Top 5 FAQs on MQTT Sparkplug and How HiveMQ Can Help

Top 5 FAQs on MQTT Sparkplug and How HiveMQ Can Help

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Written by Ravi Subramanyan

Category: HiveMQ Industry 4.0 IoT

Published: December 19, 2022


On November 30, 2022, Ryan Bateman and I presented a HiveMQ webinar titled MQTT Sparkplug: A Game Changer for Adopting IIoT and Digital Transformation.

We talked about how Sparkplug sits on top of MQTT and provides additional benefits for IIoT use cases in manufacturing. This extended functionality includes data models, store/forward, state management, and topic name structure.

We also examined how other industries used Sparkplug and showed various architectural use case configurations. Each example showed Sparkplug’s role in auto-discovery, data conceptualization, and seamless bidirectional data movement.

Lastly, we discussed the Sparkplug 3.0 specification released in December 2022, along with a Technology Compatibility Kit (TCK) used to validate vendor solutions for Sparkplug Compatibility. During this discussion, we examined HiveMQ’s role in TCK usage.

HiveMQ was the first company to be certified as Sparkplug compatible by the Eclipse Foundation, conforming to the Sparkplug 3.0 specification. As a part of the Sparkplug Working Group of the Eclipse Foundation, HiveMQ is actively defining the Sparkplug specification to enable current and future manufacturing customer use cases.

Watch the recording of the webinar here:

Top Frequently Asked Questions on MQTT Sparkplug

During the webinar, we received repeated questions about several topics. Here are the answers to the top five categories of questions we received:

  1. How do you handle sending or receiving data from devices/applications that don’t support Sparkplug?

    To share data in the Sparkplug ecosystem from devices/sensors/machines that don’t support Sparkplug we use the Edge of Network (EoN) node. An EoN node is a physical or logical gateway device capable of talking to sensors/devices/machines using their proprietary languages. The node then presents the data to the broker over Sparkplug using a data model that contains the hierarchy of the underlying connected subsystem so that other Sparkplug-enabled entities in the system can identify that.

  2. What protocols do EoN devices support? How can it share Sparkplug payloads?

    Edge of Network Nodes (EoN) supports hundreds of protocols and can talk to various field devices using those protocols. The common ones are OPC UA, Modbus, MTConnect, Profinet, and Ethernet IP. The EoN device then presents that data in a Sparkplug data payload to the data broker to present a single source of truth to the entire system.

  3. How is the Sparkplug data shared from local factory sites to enterprise sites handled by HiveMQ?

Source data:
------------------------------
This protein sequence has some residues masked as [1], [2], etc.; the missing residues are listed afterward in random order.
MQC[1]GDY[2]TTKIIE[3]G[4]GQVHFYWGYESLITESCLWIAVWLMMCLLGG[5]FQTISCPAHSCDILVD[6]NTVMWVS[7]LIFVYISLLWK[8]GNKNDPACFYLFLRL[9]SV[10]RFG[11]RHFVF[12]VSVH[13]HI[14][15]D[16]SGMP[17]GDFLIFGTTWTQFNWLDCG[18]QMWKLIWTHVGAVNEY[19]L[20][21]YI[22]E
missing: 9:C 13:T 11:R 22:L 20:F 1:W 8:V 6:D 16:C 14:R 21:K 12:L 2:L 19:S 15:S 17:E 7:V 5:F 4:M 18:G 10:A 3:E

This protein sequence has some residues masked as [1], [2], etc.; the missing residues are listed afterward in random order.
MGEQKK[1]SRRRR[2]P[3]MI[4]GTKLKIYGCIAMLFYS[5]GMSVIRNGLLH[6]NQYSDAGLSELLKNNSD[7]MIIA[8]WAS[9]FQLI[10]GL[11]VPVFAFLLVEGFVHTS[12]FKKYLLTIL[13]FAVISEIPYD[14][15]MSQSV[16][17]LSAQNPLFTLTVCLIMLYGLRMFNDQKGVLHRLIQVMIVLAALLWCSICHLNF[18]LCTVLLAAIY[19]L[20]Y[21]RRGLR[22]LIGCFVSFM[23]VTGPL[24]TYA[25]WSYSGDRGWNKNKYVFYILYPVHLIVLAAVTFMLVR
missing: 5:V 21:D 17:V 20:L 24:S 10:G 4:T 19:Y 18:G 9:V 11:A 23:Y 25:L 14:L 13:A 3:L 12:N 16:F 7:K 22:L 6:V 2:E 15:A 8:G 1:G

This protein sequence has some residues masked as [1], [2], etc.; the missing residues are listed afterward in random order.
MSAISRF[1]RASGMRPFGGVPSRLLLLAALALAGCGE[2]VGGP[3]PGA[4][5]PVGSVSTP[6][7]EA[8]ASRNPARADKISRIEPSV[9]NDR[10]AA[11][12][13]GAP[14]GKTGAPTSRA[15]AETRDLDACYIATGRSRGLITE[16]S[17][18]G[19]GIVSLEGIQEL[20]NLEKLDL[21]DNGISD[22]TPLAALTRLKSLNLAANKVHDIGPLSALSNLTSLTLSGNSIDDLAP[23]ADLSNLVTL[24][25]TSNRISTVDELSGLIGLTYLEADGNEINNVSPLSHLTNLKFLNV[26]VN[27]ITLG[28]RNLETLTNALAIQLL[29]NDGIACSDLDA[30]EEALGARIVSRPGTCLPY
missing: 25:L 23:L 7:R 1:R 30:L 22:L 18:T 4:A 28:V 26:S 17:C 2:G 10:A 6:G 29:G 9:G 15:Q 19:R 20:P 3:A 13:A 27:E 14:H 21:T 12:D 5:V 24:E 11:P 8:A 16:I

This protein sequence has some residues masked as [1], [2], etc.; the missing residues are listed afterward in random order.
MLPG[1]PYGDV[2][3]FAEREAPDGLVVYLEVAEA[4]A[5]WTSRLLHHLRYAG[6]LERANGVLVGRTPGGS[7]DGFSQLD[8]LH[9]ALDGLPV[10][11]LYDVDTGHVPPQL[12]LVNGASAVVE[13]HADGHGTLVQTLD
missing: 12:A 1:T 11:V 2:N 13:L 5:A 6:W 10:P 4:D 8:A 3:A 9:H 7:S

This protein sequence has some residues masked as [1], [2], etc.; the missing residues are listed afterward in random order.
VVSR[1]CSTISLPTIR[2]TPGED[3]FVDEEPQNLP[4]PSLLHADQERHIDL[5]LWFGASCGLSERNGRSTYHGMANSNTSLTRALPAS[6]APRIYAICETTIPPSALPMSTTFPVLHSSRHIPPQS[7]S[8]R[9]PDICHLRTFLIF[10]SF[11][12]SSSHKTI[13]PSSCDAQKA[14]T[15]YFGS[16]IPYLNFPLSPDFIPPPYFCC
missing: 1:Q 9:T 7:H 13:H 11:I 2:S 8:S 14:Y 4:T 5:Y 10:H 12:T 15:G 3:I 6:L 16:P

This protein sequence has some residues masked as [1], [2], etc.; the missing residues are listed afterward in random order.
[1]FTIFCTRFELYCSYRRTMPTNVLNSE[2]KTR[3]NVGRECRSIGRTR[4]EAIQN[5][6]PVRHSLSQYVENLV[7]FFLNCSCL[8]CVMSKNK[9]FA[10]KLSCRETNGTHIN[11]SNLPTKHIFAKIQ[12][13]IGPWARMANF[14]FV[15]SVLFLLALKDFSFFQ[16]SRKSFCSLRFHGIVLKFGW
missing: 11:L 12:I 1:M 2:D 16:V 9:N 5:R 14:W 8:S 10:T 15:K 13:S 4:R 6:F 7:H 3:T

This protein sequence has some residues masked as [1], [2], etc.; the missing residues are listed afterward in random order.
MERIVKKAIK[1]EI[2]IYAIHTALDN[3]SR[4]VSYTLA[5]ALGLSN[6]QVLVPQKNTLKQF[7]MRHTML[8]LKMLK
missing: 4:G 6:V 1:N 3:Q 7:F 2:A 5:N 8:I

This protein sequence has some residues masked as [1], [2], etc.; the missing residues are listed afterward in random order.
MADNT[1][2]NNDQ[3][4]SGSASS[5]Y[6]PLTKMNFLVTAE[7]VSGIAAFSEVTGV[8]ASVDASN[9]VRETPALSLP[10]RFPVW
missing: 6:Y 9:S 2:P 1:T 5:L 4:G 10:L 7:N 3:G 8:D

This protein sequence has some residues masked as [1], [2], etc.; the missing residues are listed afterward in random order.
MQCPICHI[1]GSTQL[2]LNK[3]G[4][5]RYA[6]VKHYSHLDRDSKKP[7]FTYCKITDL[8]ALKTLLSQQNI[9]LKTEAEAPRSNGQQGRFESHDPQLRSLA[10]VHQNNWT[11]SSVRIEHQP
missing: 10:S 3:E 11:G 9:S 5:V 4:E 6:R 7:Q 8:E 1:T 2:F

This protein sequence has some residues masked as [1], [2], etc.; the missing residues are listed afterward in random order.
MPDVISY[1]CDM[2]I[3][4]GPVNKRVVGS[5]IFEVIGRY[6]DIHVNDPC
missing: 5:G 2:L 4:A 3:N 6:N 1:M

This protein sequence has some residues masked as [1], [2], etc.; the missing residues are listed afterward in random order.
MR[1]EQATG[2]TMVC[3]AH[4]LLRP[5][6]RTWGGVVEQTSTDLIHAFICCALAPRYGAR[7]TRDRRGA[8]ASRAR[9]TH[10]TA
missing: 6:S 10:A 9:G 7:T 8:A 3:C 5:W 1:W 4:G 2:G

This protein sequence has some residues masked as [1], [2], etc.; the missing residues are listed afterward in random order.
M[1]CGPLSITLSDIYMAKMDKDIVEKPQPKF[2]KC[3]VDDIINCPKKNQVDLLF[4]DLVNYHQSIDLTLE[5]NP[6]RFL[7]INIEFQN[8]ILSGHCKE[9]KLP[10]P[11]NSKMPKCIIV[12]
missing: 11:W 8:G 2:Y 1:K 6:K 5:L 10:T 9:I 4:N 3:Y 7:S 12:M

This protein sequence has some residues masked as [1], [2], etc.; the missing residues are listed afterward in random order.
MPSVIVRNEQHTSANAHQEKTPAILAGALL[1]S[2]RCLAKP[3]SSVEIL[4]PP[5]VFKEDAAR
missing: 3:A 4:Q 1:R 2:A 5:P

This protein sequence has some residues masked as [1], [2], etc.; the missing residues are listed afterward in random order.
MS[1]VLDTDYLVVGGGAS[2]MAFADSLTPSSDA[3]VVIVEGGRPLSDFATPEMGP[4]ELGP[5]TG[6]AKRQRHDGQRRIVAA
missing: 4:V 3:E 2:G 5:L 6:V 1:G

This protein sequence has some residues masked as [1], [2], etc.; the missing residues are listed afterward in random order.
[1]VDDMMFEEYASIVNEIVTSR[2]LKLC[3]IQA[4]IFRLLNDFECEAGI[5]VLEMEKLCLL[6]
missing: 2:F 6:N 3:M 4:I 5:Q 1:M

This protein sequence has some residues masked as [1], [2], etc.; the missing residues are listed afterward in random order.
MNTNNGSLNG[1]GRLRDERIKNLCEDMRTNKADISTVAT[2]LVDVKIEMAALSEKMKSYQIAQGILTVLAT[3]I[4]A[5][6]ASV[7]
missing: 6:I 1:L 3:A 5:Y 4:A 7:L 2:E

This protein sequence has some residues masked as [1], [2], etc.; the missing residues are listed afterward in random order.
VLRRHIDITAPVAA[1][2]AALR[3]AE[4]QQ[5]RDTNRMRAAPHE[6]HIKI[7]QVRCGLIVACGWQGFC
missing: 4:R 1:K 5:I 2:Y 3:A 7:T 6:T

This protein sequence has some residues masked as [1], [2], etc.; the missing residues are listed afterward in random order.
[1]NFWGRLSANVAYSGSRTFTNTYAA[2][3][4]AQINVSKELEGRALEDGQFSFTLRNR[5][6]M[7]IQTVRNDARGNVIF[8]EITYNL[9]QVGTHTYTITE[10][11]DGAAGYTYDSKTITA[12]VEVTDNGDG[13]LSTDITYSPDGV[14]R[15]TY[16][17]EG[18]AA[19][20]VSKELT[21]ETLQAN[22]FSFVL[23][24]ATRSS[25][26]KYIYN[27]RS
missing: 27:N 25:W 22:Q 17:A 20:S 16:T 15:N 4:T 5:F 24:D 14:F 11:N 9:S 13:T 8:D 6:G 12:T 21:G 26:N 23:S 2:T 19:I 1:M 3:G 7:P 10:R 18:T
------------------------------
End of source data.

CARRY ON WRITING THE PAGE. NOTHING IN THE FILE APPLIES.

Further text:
HiveMQ offers numerous Extensions, which are applications built on top of the core HiveMQ offering using the HiveMQ Software Development toolkit (SDK). These extensions provide additional functionality to the HiveMQ broker. Using these SDKs, customers can develop custom extensions.

    An example of a HiveMQ extension is called the Bridge Extension. The Bridge extension allows local HiveMQ brokers at individual sites to bridge the data to the HiveMQ broker on the enterprise. This allows free and secure data movement between locations and enterprises.

  4. What monitoring tools can integrate with HiveMQ Sparkplug data?

    HiveMQ provides a specialized control center that allows customers to quickly and reliably monitor key metrics of their HiveMQ installation. In the control center, a wide range of analytics enable administrators to closely examine information for each client and quickly identify irregular client behavior. For example, one could easily recognize a client that drops messages. The control center also provides a convenient way for administrators to complete administrative tasks such as disconnecting a specific client. Consistent with HiveMQ principles, the control center can smoothly scale to millions of concurrently-connected MQTT clients.

  5. Can you provide an overview of the authorization and authentication process between HiveMQ broker and other IoT devices?

    Apart from offering TLS encryption of data at rest, HiveMQ also offers an extension named Enterprise Security Extension(ESE) for data in motion. The HiveMQ Enterprise Security Extension allows you to integrate existing enterprise security systems into your HiveMQ device authentication and authorization workflow. It provides a single source of truth for device authentication and authorization information across multiple HiveMQ brokers operating in a cluster and management for the security information. The HiveMQ Enterprise Security Extensions include the following capabilities:

  • Integration with third-party enterprise security systems, like SQL databases, OAuth/OpenID Connect provider via JSON Web Tokens, LDAP server, and MS Active Directory
  • Allow for fine-grained authorization rules that can specify permissions for specific clients or groups of clients
  • Provides a structured access log for tracking security-related device information
  • Access control for the HiveMQ Control Center

For further information, please visit our MQTT Sparkplug Solution. To implement MQTT Sparkplug specification in your industry 4.0 setup to bring OT IT data interoperability and accelerate digital transformation, try out HIveMQ MQTT Platform today.

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author Ravi Subramanyan

About Ravi Subramanyan

Ravi is the Director of Industry Solutions for Manufacturing at HiveMQ. His expertise covers smart manufacturing, Industry 4.0 and Industrial Internet of Things(IIoT) in industries such as Mining, O&G, Industrial Automation and Automotive.


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